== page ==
Biryani, Bangkok style

ThaiDay, 11/05/06
Lifting the lid off 'khao mok,' a popular Thai variant of a world-famous dish.

I can still recall a conversation I had with a friend before visiting Thailand for the first time. We were sharing what precious little we knew about the country, and he was enthusiastically going on about how much he loved Thai food, “Especially that peanut sauce,” he said, mentioning the famous accompaniment to sate. As is the case with many Americans, and indeed, many Thais, neither of us was aware that several of the dishes one associates with Thai cooking are actually Muslim in origin.

Although Muslims form less than 5% of Thailand’s population, they have nonetheless had an immense influence on Thai food. Popular dishes such as sate, grilled skewers of meat served with the aforementioned peanut sauce, the fried ‘pancakes’ known as roti, and perhaps the most lauded Thai curry of all, kaeng masaman (literally ‘Muslim curry’) are all Muslim in origin, having been brought to Thailand by Muslim traders several hundred years ago. Thai-Muslim food is generally characterized by the use of dried (as opposed to fresh) spices, and many dishes tend to be quite sweet and savory, rather than spicy. Thai-Muslim food is, like other Muslim cuisines around the world, largely meat-based, and dishes must be halal, meaning that cooks must follow certain religious precepts regarding the slaughter of meat, and the avoidance of pork and alcohol, among other things.

One of the most common Thai dishes of Muslim origin, and a dish that combines nearly all of the elements above, is the spiced rice dish is known in English as biryani. The dish is thought to have its origins in India, and variations can be found around the world, ranging from the Central Asian pilaf and the Indian biryani, to the more distant Spanish paella and the jambalaya of New Orleans. Thai biryani, called khao mok (literally meaning ‘buried rice’) is known for its bright yellow color, a result of the use of turmeric, and is typically served with chicken that has been cooked in the rice, along with sides of sliced cucumbers and a sweet and sour sauce. Formerly a dish associated with Muslims, khao mok is today made by Buddhist Thais as well, and can be found in virtually every part of the country.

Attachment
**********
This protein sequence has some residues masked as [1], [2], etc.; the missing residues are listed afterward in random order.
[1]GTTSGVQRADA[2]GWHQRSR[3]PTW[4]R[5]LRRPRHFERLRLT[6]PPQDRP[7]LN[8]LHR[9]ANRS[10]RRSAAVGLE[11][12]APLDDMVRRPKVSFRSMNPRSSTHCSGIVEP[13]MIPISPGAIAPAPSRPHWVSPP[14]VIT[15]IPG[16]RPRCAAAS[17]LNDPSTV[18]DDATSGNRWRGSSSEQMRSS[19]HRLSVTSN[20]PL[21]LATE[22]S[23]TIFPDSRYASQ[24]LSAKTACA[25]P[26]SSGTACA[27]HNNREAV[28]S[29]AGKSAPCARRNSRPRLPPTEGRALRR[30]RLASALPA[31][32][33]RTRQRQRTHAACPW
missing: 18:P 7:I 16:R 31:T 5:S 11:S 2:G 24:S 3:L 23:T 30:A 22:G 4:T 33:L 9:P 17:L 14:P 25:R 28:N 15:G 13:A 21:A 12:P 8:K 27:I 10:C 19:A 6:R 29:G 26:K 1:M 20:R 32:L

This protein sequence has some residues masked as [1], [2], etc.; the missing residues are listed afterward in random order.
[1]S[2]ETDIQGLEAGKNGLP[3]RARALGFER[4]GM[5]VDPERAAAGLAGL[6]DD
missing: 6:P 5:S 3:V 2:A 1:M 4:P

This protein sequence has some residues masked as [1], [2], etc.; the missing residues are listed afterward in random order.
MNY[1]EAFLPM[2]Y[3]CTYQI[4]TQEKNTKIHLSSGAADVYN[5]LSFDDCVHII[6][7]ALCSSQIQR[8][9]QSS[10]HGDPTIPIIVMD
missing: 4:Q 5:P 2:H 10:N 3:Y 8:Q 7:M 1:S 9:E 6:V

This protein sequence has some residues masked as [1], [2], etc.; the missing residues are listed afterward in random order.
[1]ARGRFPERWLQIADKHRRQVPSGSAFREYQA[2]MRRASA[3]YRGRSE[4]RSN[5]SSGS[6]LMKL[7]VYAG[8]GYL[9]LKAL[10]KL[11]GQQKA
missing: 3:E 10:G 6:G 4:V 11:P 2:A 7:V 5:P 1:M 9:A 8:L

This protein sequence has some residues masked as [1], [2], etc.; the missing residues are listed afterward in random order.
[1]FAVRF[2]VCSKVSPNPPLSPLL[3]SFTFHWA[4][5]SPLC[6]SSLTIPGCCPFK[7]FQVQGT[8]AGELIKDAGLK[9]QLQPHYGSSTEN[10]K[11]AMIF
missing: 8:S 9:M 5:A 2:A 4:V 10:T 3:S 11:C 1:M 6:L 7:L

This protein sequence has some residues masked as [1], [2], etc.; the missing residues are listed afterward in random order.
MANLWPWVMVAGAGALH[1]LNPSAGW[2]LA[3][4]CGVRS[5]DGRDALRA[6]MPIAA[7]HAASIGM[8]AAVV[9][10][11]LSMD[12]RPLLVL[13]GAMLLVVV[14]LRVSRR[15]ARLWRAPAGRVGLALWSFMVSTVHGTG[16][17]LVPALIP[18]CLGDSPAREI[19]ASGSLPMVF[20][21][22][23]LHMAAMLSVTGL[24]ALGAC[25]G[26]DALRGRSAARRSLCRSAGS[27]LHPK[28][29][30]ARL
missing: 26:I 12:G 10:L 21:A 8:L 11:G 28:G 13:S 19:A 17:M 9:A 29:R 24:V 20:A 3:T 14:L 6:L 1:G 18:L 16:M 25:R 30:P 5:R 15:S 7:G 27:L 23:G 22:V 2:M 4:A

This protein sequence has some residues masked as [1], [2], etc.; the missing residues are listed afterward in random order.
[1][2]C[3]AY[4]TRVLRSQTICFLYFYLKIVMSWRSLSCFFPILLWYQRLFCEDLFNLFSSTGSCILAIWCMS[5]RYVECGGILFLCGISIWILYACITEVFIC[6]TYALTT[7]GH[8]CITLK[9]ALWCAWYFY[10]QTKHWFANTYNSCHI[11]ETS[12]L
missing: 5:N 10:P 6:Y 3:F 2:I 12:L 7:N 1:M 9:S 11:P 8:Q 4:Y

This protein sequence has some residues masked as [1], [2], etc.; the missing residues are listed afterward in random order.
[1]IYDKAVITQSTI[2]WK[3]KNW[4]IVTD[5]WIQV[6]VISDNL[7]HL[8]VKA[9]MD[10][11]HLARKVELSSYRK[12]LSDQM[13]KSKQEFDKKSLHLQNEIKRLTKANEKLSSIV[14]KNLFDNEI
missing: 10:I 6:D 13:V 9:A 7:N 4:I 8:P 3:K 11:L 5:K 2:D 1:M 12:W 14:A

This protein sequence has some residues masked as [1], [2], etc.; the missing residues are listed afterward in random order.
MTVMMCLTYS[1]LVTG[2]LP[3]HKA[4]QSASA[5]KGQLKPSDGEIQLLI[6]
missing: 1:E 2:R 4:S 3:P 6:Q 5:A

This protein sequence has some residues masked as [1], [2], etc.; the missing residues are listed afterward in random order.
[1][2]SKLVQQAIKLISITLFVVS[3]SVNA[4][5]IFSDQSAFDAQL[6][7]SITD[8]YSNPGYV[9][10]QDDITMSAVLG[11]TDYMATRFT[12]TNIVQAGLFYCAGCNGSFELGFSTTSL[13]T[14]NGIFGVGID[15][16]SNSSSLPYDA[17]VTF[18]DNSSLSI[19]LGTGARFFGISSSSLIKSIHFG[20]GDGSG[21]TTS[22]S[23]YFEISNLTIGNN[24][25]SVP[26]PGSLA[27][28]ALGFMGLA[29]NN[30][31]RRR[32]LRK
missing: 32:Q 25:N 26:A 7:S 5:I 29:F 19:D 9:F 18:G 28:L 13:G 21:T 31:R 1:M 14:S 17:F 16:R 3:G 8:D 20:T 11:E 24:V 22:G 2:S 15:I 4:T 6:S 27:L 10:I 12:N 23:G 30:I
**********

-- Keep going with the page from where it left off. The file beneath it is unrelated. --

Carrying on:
A dish of khao mok, a Thai version of the Indian dish, biryani.

Despite its ubiquity, khao mok is a notoriously difficult dish to make, and is almost exclusively eaten in restaurants. I was curious to learn more about the making and the history of this unique dish, and was fortunate enough to share this interest with David Thompson, the Head Chef of London’s Nahm, the Michelin-starred restaurant that is arguably the most acclaimed restaurant in the world serving Thai food. Mr. Thompson is currently in Bangkok working on a Thai cookbook, his second, and was also interested in learning more about khao mok.

We begin our research at Yusup, a popular Muslim restaurant located along the Kaset-Nawamin highway, north of Bangkok. The restaurant’s near-perfect khao mok is its major draw, and includes versions made with beef, goat and the standard chicken, as well a version made with fish. It is this unusual latter take on the dish that interested David and me, and we asked if the shop would be willing to show us how to make khao mok plaa, fish biryani. They agreed, and a couple weeks later, accompanied by David and his partner Thanongsak, I met with the restaurant’s owner and namesake, Yusup at the newest branch of his restaurant in Bang Na.

Before going directly into the cooking, we began with a meal of several Thai-Muslim specialties including sup hang wua, a deliciously sour broth of oxtails; kurma kai, a thick curry of chicken that, as Thompson points out, is also Indian in origin; kaeng karii kai, a watery coconut milk and dried spice-based chicken curry; and of course, khao mok plaa. As a side we were also given a small bowl of ajaad, a condiment consisting of sliced cucumbers and chilies in a mixture of syrup and vinegar, that, as Thanongsak suggested, did an excellent job of cutting through the predominately heavy and oily main dishes.